Lindsey's paintings very complex, detailed and very different from any other.
Anne's very gentle, but so robust ceramic forms, strong and very understated.
The common ground between them is that they both tell stories through their art.

The paintings seem as if they are fragments of a story, almost like pages torn from a book,
leaving questions in the mind of "what happens next".
The ceramics, some with lettering and even pictures on the surface, spoke for themselves.
Although I am sure that some of what they speak of will be interpreted differently by us all.

Luckily for me I had Lindsey here so I was able to ask, and didn't need to put my own interpretations on her work, and I must admit that the temptation is here to start telling about individual pictures but for that I don't have enough time.
In fact this short post is part of my "catching up" process, because as usual many important
and pressing things have been put aside while I concentrated upon the opening.
In fact the gallery was closed several times the week before as I had to take time out to frame
a few of the paintings, something that takes me far too long as I don't do it very often.
Irene was away and Sam [our son] had other things to get on with, so it was left for me to do it myself, something that I both enjoyed and hated.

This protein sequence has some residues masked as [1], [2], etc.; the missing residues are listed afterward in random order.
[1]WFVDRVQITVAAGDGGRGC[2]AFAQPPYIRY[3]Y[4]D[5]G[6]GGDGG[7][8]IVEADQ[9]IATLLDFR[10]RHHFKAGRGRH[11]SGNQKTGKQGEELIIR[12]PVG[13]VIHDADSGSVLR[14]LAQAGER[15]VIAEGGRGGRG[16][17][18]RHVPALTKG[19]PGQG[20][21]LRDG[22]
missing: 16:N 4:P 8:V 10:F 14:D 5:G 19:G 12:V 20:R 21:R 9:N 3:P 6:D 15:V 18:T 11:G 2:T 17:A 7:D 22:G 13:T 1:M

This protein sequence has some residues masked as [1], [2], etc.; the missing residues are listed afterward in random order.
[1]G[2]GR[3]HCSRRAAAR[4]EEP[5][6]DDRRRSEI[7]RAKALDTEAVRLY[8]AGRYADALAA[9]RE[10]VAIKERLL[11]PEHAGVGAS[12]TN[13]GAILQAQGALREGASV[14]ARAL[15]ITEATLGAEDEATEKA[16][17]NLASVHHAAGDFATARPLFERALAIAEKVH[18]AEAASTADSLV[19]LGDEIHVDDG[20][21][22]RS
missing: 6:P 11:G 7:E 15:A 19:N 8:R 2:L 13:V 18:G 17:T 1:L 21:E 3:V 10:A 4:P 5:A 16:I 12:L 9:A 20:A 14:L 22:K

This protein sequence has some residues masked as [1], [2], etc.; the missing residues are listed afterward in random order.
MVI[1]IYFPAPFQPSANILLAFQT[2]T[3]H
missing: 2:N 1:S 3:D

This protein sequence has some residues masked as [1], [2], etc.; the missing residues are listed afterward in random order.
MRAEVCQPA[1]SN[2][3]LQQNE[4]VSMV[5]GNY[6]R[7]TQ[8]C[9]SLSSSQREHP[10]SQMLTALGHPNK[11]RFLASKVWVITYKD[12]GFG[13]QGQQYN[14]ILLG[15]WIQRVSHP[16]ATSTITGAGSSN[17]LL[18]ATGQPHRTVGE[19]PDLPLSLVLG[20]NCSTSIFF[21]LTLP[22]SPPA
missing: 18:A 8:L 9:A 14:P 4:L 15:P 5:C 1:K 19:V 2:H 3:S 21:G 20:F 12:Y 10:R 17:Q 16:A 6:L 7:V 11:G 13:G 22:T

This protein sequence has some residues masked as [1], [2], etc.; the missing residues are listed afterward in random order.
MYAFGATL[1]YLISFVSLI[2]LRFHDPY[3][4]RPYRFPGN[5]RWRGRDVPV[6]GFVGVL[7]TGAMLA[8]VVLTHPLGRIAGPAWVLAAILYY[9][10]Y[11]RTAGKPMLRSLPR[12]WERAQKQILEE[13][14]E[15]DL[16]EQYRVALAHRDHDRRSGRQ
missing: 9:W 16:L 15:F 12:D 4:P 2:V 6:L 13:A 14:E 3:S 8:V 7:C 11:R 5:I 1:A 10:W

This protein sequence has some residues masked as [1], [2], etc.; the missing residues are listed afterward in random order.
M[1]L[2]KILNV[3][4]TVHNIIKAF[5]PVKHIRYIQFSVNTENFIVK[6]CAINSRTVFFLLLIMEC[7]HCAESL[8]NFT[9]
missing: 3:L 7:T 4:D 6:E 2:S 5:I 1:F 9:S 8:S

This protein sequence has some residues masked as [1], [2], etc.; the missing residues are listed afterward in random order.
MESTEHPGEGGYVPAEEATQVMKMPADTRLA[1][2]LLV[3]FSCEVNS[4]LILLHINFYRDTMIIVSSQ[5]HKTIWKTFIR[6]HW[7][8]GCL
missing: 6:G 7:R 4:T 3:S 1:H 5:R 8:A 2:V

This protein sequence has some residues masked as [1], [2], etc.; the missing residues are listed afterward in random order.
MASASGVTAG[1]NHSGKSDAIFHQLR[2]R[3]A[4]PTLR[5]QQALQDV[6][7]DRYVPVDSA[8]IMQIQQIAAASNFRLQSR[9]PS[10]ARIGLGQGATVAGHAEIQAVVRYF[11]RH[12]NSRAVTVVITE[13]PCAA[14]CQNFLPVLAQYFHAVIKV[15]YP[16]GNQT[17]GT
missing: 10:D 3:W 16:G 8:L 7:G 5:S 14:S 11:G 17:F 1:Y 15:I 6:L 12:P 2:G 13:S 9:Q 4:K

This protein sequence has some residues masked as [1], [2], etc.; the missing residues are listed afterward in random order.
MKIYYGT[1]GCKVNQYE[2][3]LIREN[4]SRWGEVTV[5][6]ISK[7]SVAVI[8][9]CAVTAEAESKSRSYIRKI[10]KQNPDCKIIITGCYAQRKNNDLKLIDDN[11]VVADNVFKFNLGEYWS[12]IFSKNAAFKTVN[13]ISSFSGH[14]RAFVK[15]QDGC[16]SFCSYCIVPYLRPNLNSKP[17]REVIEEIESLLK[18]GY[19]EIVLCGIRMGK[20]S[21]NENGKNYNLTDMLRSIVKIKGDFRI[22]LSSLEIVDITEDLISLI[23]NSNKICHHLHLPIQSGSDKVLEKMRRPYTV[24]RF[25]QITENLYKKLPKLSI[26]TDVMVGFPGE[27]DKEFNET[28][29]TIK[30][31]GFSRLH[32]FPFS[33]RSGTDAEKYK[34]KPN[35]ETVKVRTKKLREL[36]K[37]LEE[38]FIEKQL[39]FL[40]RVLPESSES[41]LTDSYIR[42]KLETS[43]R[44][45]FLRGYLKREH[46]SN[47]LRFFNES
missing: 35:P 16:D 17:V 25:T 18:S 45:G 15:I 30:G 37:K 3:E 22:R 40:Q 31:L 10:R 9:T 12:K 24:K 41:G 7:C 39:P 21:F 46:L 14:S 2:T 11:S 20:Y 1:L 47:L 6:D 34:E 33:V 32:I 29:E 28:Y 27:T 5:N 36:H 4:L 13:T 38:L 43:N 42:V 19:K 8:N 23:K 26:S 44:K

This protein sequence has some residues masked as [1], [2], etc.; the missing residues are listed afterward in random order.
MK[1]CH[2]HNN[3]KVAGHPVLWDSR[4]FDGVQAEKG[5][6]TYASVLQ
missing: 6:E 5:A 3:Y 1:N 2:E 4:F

I just didn't have enough time to enjoy myself doing something different because while I was
occupied the gallery stood empty, that I hated
The strange thing is, it seemed to generate more sales as a result of it.
I was besieged with mail [and still am] about the exhibition, the interest has been incredible
and as a result when it came to the opening a lot of pieces of the work had reserves on them.
So maybe this should tell me something.

Because I have shown paintings by Lindsey to you before I decided that I must take a few minutes to give you a peek at a few of the ceramic pieces by Anne, otherwise this week will disappear under a pile of paperwork and mails and when I find time again to do another post
most likely I will be concerned or excited about something else.
In fact I am, in fact a lot of things.
"But first things first".

It was one piece by Anne that gave birth to the title of the exhibition, it seemed to be a common
area shared by both artists
Both ceramics and paintings showed them. On one of Anne's forms were the words:
"When evil arrows fly around
Hold fast to Wings of Hope"
To me this became symbolic, and so the exhibition title was formed.

Another of her beautiful winged form had the words:
"Bind up your broken wings and let your dreams fly free".

This is both beautiful yet sad, as it was made in memory of a potter who died not too long ago.
I know many people used to follow and enjoy his own blog.
It is strange, I have just checked, and there his blog is, still for us all to read.
But it is now stuck forever at one date.
His last entry showing pictures taken on one of his walks, together with his dog.
Then the blog, like life, just ends.

So it was lovely that Anne had been moved enough by this man to make this beautiful piece of sculpture and that we have it here to show.

Above is 'The Wings of Hope' sculpture, followed by a picture showing how Lindsey frames a lot of her paintings, the other pieces are of course by Anne.